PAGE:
California’s state Assembly on Thursday rejected a medical marijuana regulation bill, one day after the Senate approved a competing measure backed by a key law enforcement group.
Both bills establish a system for licensing and regulating California’s marijuana businesses, which have operated in many areas without state oversight.
Assembly Bill 1894 would have created a new statewide cannabis controlling agency within the Department of Alcoholic Beverage Control. The new entity would establish standards for growing and sales, enact licensing fees and penalize bad business owners.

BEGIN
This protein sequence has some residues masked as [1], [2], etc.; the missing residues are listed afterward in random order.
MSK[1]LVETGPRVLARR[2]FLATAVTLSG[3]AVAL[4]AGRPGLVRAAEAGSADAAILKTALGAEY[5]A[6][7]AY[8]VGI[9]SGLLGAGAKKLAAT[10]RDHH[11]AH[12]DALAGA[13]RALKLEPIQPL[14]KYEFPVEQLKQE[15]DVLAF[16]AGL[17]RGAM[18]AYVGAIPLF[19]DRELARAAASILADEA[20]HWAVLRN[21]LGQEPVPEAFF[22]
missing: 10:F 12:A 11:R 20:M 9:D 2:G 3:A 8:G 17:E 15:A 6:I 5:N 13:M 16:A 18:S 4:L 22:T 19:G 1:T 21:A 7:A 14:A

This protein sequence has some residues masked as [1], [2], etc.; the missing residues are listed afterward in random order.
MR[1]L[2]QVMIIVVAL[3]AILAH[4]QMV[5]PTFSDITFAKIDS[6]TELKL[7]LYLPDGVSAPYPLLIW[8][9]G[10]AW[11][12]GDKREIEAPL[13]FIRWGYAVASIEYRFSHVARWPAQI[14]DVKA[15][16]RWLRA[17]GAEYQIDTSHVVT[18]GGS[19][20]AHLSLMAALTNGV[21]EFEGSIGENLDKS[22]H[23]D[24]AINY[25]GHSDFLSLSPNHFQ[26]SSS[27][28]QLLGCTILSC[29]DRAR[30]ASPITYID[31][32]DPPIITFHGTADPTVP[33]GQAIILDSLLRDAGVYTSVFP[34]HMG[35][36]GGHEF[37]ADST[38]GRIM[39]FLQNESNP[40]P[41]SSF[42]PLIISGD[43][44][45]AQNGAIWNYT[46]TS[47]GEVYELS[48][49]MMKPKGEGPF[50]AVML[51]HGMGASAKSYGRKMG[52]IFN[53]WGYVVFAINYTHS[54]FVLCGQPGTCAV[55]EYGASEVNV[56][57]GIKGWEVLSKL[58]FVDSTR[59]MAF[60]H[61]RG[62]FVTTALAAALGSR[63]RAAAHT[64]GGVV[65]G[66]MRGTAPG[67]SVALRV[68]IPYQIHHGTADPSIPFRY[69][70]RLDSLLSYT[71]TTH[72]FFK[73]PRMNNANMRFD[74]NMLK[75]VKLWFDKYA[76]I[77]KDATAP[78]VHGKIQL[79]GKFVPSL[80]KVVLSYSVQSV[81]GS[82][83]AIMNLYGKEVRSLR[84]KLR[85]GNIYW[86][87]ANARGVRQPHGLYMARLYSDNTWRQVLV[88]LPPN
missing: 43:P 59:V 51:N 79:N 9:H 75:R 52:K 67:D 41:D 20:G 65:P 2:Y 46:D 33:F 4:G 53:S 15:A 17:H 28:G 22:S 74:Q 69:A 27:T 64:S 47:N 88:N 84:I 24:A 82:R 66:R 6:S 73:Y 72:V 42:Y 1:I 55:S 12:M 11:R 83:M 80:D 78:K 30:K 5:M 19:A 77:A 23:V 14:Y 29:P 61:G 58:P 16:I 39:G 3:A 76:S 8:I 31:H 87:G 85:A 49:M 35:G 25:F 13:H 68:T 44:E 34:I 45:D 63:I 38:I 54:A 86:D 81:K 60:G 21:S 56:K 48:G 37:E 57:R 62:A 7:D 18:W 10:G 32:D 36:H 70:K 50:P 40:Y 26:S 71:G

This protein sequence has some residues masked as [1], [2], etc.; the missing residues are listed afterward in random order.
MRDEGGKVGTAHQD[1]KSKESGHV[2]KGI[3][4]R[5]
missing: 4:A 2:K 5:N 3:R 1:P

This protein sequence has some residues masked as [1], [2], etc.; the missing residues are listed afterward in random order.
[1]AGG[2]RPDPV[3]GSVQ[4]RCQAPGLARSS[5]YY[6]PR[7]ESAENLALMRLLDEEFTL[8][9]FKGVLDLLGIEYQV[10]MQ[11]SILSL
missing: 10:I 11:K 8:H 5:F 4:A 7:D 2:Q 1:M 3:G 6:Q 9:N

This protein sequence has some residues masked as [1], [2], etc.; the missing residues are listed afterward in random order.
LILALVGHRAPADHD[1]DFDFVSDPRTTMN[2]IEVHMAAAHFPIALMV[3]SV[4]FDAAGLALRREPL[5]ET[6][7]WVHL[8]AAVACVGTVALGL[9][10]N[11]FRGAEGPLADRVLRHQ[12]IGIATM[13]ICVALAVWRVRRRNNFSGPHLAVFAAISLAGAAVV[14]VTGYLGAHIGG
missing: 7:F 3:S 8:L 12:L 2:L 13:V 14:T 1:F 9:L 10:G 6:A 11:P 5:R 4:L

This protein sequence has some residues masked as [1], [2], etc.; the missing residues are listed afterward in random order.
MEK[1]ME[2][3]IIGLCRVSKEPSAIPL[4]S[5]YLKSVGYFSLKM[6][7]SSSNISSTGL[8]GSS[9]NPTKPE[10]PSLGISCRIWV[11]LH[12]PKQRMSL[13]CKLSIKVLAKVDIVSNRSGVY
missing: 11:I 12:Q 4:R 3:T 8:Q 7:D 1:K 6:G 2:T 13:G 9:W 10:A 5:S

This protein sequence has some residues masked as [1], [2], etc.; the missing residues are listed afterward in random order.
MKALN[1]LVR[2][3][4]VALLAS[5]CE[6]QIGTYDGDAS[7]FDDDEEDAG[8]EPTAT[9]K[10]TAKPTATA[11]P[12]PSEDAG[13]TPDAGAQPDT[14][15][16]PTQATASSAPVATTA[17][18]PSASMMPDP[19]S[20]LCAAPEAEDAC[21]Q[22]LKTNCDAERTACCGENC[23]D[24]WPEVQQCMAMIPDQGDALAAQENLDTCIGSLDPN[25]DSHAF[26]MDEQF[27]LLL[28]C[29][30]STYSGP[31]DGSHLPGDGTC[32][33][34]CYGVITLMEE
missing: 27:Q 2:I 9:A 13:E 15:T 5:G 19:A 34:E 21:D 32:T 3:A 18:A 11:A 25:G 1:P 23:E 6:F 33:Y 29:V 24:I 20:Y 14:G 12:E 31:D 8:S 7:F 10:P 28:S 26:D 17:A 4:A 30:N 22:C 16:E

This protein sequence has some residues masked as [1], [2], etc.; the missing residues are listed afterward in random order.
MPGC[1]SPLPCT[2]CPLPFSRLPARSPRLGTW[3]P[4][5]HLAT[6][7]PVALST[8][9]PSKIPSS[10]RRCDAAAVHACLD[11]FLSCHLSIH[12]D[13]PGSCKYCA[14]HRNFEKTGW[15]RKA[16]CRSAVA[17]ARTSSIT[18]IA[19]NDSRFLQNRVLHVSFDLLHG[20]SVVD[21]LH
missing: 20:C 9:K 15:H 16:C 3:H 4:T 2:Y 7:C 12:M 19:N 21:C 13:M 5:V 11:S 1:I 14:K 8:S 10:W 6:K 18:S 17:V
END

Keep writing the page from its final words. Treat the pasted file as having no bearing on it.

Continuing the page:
The Assembly bill also included provisions for regulating marijuana packaging.
The Senate Bill – SB 1262 – is sponsored by the California Police Chiefs Association and co-sponsored by The League of California Cities. The bill would require marijuana businesses to obtain an operational license from the Department of Consumer Affairs after they win approval from local municipalities. It also sets up tight restrictions for doctors who prescribe marijuana.
The Senate Bill now heads to the Assembly.
Assemblyman Tom Ammiano, who sponsored the failed bill, said he may work to amend the Senate measure.